Retail Management Majors: Salary and Career Facts

Find out about the types of jobs you could pursue as a retail management major. Read on to learn more about career options along with salary and education information. Schools offering Retail Management degrees can also be found in these popular choices.

What Can I Do With a Retail Management Major?

Of the various careers available for retail management majors, you might start as a retail salesperson. Salespersons help customers decide what they wish to buy at a store by informing them of different features about the products sold and assisting them in finding what they need. With enough time and experience, you have the chance to be promoted into a retail manager. Managers train and direct staff in a business, settling disputes from customers and answering questions and complaints, as well as purchase and track inventory.

The following chart provides an overview of the education, job outlook, and average salary in this field.

Retail Salesperson Retail Sales Manager
Degree Required Less than high school diploma Bachelor's degree
Education Field of Study Sales, communication, marketing, customer relations Retail sales management; marketing, communication; human resource management; customer relations and behavior; applicable ethics and laws pertaining to retail sales; online sales
Key Responsibilities Inform and assist customers in making purchases; sell merchandise and/or services Supervise, coordinate, and train sales personnel; purchase and track inventory; monitor competing businesses; oversee and operate electronic commerce
Job Growth (2014-2024) 7%*5%*
Mean Annual Salary (2015) $26,340*$42,900 (first-line retail sales manager)*

Source: *U.S. Bureau of Labor Statistics

What is a Retail Management Major?

Retail management is a specialized business discipline addressing a business's sales and service operations. Undergraduate programs can lead to a Bachelor of Science in Retail Management or Bachelor of Science in Business Administration with a concentration in Retail Management. Both degrees include general business courses, such as business management, marketing, economics, human resource management, and accounting. Specialized retail management courses include legal and ethical aspects of managing a retail establishment, consumer behavior, electronic retailing, and product placement. Although programs differ from school to school, many programs include a required internship in a retail establishment.

What Kind of Career Could I Have?

Retail stores sell merchandise and services to consumers; they can be found all over the United States and may also be based the Internet. You could work for a large department store that sells a wide variety of items or a small store selling one type of item, such as clothing or shoes.

Retail sales offers a flexible career. Many major retail stores are open during the day, evenings, and on weekends and allow you to make a schedule that fits your needs, including working part-time or full-time. The U.S. Bureau of Labor Statistics (BLS) reports that about 34% of all retail salespersons in the United States work on a part-time basis. As a salesperson, you assist customers by locating merchandise, answer questions about products, and complete sales transactions.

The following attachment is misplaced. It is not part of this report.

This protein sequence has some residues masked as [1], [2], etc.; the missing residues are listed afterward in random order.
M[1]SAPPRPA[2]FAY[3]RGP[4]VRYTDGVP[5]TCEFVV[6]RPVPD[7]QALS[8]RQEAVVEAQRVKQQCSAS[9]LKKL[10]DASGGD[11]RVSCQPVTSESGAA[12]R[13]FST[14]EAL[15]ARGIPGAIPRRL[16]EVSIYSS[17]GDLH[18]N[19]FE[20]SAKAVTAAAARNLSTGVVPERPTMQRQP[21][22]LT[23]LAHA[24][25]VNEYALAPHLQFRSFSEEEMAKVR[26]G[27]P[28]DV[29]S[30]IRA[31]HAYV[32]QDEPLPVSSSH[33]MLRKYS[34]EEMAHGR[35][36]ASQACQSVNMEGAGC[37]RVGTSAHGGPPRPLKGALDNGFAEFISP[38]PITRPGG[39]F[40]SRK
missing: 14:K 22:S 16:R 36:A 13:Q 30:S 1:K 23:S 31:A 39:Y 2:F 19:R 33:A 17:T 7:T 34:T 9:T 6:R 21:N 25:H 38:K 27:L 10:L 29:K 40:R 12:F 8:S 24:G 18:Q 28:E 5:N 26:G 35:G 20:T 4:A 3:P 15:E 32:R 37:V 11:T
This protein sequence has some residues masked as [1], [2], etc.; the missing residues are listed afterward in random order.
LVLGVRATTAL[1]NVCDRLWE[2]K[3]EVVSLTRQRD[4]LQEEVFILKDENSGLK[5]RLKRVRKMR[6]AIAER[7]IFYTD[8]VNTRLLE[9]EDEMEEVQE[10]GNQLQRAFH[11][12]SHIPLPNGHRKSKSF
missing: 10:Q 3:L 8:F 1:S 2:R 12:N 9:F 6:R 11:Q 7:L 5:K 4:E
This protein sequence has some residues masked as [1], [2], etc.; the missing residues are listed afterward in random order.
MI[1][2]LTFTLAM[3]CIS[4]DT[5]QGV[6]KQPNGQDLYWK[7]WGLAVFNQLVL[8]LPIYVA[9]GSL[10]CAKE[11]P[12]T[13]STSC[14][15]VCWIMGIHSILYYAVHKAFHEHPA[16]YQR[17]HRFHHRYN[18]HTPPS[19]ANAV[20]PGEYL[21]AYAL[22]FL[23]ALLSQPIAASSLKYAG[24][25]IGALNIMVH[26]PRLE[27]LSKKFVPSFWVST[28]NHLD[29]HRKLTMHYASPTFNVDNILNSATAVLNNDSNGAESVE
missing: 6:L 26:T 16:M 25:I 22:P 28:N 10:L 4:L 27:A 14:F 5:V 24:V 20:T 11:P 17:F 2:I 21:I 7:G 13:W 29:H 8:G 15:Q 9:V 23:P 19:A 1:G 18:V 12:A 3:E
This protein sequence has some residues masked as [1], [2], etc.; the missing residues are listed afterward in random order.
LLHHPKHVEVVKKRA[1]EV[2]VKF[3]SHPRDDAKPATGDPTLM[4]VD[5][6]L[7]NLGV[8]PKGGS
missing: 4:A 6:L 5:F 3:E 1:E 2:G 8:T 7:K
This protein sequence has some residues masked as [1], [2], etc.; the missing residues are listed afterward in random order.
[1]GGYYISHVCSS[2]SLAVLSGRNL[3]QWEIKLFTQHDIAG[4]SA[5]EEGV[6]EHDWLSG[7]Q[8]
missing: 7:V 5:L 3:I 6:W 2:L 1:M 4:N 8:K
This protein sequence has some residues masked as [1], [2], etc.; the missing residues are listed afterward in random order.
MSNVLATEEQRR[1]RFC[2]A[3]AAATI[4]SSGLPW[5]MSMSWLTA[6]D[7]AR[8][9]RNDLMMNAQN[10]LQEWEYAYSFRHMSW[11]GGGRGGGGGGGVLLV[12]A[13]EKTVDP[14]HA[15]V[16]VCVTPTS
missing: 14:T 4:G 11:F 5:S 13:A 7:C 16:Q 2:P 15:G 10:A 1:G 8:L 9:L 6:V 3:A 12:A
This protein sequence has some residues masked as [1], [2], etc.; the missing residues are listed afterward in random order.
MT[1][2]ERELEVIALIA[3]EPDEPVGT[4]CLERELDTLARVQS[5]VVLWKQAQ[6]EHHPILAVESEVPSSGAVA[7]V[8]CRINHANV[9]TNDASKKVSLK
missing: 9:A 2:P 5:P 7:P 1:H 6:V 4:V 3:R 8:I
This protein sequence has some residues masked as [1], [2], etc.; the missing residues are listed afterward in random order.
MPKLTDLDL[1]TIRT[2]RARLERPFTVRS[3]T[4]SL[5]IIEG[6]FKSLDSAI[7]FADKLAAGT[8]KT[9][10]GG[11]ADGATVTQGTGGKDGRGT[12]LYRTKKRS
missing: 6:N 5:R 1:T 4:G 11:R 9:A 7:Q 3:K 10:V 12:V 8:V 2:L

A retail sales position is typically an entry-level job that may offer a promotion to sales manager. Sales managers oversee whole departments or groups of employees in a retail store. With a degree in retail management, you may not want to start in sales, but instead enter into a management trainee program. These programs are designed to give you training in all parts of the business so that you are ready to take a management position after gaining the necessary experience.

What Could I Earn?

Your earnings will depend on the location of your job, the type of retail you choose and the salary structure of your company. Some retail salespersons, such as car salespersons or boutique employees, work wholly or partially on commission. They make a percentage of every product they sell. Department store salespersons may make an hourly wage and earn overtime for working extra hours.

In 2016, PayScale.com stated that the 25th percentile of retail managers made about $33,000 per year and the 75th percentile made about $67,000. The mean annual wage for first-line sales managers was $42,900, as reported by the BLS in May 2015 (www.bls.gov).

What Are Some Similar Careers?

Cashiers identify the price of a good or service and charge customers accordingly. They need little to no education or experience upon being hired, and often work closely with salespersons, or double as both cashier and salesperson. Advertising, promotions, and marketing managers require a bachelor's degree for employment and direct different marketing strategies aimed at drawing interest in a business, similar to how retail managers are responsible for attracting customers to their store via the way they run and present the business. Sales engineers perform duties similar to retail salespersons, only the products they sell and advertise are typically complex scientific machinery and tools requiring more thorough knowledge than traditional retail work. As such, these professionals need a bachelor's degree in order to gain entry-level positions.

To continue researching, browse degree options below for course curriculum, prerequisites and financial aid information. Or, learn more about the subject by reading the related articles below:

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